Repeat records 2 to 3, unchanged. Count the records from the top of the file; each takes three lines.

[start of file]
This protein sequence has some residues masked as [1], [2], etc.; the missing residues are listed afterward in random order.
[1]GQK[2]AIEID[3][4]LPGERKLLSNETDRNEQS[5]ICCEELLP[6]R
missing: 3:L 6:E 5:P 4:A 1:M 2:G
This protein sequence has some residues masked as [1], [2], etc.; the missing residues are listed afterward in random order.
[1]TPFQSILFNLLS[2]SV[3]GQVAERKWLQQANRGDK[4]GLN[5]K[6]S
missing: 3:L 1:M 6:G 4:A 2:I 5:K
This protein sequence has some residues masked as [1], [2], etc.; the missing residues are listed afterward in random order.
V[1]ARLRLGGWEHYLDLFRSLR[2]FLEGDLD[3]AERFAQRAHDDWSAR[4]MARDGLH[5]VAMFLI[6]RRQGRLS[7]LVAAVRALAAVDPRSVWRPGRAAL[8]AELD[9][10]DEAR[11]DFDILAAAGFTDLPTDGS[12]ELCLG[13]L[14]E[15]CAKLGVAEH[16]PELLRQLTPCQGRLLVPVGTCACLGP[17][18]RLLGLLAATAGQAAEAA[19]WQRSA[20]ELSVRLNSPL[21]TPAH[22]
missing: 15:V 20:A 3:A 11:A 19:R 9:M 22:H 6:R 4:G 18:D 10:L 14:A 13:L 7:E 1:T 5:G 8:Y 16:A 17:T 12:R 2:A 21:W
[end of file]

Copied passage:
This protein sequence has some residues masked as [1], [2], etc.; the missing residues are listed afterward in random order.
[1]TPFQSILFNLLS[2]SV[3]GQVAERKWLQQANRGDK[4]GLN[5]K[6]S
missing: 3:L 1:M 6:G 4:A 2:I 5:K
This protein sequence has some residues masked as [1], [2], etc.; the missing residues are listed afterward in random order.
V[1]ARLRLGGWEHYLDLFRSLR[2]FLEGDLD[3]AERFAQRAHDDWSAR[4]MARDGLH[5]VAMFLI[6]RRQGRLS[7]LVAAVRALAAVDPRSVWRPGRAAL[8]AELD[9][10]DEAR[11]DFDILAAAGFTDLPTDGS[12]ELCLG[13]L[14]E[15]CAKLGVAEH[16]PELLRQLTPCQGRLLVPVGTCACLGP[17][18]RLLGLLAATAGQAAEAA[19]WQRSA[20]ELSVRLNSPL[21]TPAH[22]
missing: 15:V 20:A 3:A 11:A 19:R 9:M 22:H 6:R 4:G 18:D 10:L 14:A 13:L 7:E 1:T 5:G 8:Y 16:A 17:T 12:R 2:A 21:W